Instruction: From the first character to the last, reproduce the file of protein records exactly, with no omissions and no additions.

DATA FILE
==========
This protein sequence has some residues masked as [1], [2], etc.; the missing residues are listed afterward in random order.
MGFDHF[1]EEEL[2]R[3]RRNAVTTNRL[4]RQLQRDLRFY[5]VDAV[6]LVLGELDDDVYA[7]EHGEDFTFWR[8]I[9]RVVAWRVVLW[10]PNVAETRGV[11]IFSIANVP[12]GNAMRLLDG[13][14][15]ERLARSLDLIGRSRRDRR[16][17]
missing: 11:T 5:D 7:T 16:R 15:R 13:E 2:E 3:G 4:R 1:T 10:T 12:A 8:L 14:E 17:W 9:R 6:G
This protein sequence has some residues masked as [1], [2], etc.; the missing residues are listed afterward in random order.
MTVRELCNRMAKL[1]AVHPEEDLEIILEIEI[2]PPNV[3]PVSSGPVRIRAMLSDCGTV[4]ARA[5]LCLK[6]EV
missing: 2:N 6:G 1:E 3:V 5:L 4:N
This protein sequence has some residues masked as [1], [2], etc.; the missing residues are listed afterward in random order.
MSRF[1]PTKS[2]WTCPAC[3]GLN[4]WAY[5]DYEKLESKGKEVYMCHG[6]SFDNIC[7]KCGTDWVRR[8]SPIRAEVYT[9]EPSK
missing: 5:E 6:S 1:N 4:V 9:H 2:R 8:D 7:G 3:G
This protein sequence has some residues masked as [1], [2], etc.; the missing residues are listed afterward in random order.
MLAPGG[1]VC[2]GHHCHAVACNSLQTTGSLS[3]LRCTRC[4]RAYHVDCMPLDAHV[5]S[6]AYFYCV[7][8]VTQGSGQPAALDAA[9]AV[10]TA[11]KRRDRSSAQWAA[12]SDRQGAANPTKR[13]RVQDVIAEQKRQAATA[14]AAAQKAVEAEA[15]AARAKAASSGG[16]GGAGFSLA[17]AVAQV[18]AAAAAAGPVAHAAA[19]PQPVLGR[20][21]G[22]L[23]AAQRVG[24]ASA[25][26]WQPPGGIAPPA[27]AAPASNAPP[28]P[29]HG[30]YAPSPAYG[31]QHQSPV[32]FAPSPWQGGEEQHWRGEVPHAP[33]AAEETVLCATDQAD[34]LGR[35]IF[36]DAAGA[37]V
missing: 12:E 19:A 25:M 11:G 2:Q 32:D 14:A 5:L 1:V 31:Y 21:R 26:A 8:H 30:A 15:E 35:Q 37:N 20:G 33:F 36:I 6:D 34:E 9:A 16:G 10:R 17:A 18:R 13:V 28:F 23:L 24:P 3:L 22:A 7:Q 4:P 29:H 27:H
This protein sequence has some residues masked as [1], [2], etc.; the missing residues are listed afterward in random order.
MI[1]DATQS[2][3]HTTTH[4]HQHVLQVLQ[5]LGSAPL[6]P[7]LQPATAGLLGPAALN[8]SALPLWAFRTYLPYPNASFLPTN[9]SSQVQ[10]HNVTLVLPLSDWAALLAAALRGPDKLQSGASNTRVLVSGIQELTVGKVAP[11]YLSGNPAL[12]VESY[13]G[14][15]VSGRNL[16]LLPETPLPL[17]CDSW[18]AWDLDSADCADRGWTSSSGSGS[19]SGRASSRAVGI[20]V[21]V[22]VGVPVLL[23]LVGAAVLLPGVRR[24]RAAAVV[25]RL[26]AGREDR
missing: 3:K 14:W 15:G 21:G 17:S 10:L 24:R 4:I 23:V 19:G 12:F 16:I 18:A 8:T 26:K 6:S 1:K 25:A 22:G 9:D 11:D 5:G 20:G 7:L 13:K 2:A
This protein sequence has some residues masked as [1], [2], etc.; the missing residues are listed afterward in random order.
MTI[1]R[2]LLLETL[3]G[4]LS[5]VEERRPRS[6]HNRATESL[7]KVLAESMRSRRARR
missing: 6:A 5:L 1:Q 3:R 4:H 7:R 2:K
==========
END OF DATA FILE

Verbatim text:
This protein sequence has some residues masked as [1], [2], etc.; the missing residues are listed afterward in random order.
MGFDHF[1]EEEL[2]R[3]RRNAVTTNRL[4]RQLQRDLRFY[5]VDAV[6]LVLGELDDDVYA[7]EHGEDFTFWR[8]I[9]RVVAWRVVLW[10]PNVAETRGV[11]IFSIANVP[12]GNAMRLLDG[13][14][15]ERLARSLDLIGRSRRDRR[16][17]
missing: 11:T 5:D 7:T 16:R 15:R 13:E 2:E 3:G 4:R 1:T 10:T 12:A 8:L 14:E 17:W 9:R 6:G
This protein sequence has some residues masked as [1], [2], etc.; the missing residues are listed afterward in random order.
MTVRELCNRMAKL[1]AVHPEEDLEIILEIEI[2]PPNV[3]PVSSGPVRIRAMLSDCGTV[4]ARA[5]LCLK[6]EV
missing: 2:N 6:G 1:E 3:V 5:L 4:N
This protein sequence has some residues masked as [1], [2], etc.; the missing residues are listed afterward in random order.
MSRF[1]PTKS[2]WTCPAC[3]GLN[4]WAY[5]DYEKLESKGKEVYMCHG[6]SFDNIC[7]KCGTDWVRR[8]SPIRAEVYT[9]EPSK
missing: 5:E 6:S 1:N 4:V 9:H 2:R 8:D 7:G 3:G
This protein sequence has some residues masked as [1], [2], etc.; the missing residues are listed afterward in random order.
MLAPGG[1]VC[2]GHHCHAVACNSLQTTGSLS[3]LRCTRC[4]RAYHVDCMPLDAHV[5]S[6]AYFYCV[7][8]VTQGSGQPAALDAA[9]AV[10]TA[11]KRRDRSSAQWAA[12]SDRQGAANPTKR[13]RVQDVIAEQKRQAATA[14]AAAQKAVEAEA[15]AARAKAASSGG[16]GGAGFSLA[17]AVAQV[18]AAAAAAGPVAHAAA[19]PQPVLGR[20][21]G[22]L[23]AAQRVG[24]ASA[25][26]WQPPGGIAPPA[27]AAPASNAPP[28]P[29]HG[30]YAPSPAYG[31]QHQSPV[32]FAPSPWQGGEEQHWRGEVPHAP[33]AAEETVLCATDQAD[34]LGR[35]IF[36]DAAGA[37]V
missing: 12:E 19:A 25:M 11:G 2:Q 32:D 14:A 5:L 1:V 31:Y 21:R 26:A 8:H 30:A 15:E 35:Q 37:N 20:G 33:F 36:I 6:D 34:E 9:A 16:G 10:R 17:A 18:R 13:V 28:F 23:L 24:P 3:L 22:A 7:Q 4:P 29:H 27:H
This protein sequence has some residues masked as [1], [2], etc.; the missing residues are listed afterward in random order.
MI[1]DATQS[2][3]HTTTH[4]HQHVLQVLQ[5]LGSAPL[6]P[7]LQPATAGLLGPAALN[8]SALPLWAFRTYLPYPNASFLPTN[9]SSQVQ[10]HNVTLVLPLSDWAALLAAALRGPDKLQSGASNTRVLVSGIQELTVGKVAP[11]YLSGNPAL[12]VESY[13]G[14][15]VSGRNL[16]LLPETPLPL[17]CDSW[18]AWDLDSADCADRGWTSSSGSGS[19]SGRASSRAVGI[20]V[21]V[22]VGVPVLL[23]LVGAAVLLPGVRR[24]RAAAVV[25]RL[26]AGREDR
missing: 3:K 14:W 15:G 21:G 17:S 10:L 24:R 4:I 23:V 19:G 12:F 16:I 18:A 8:T 26:K 6:S 1:K 25:A 22:G 9:D 11:D 5:G 20:G 7:L 13:K 2:A
This protein sequence has some residues masked as [1], [2], etc.; the missing residues are listed afterward in random order.
MTI[1]R[2]LLLETL[3]G[4]LS[5]VEERRPRS[6]HNRATESL[7]KVLAESMRSRRARR
missing: 6:A 5:L 1:Q 3:R 4:H 7:R 2:K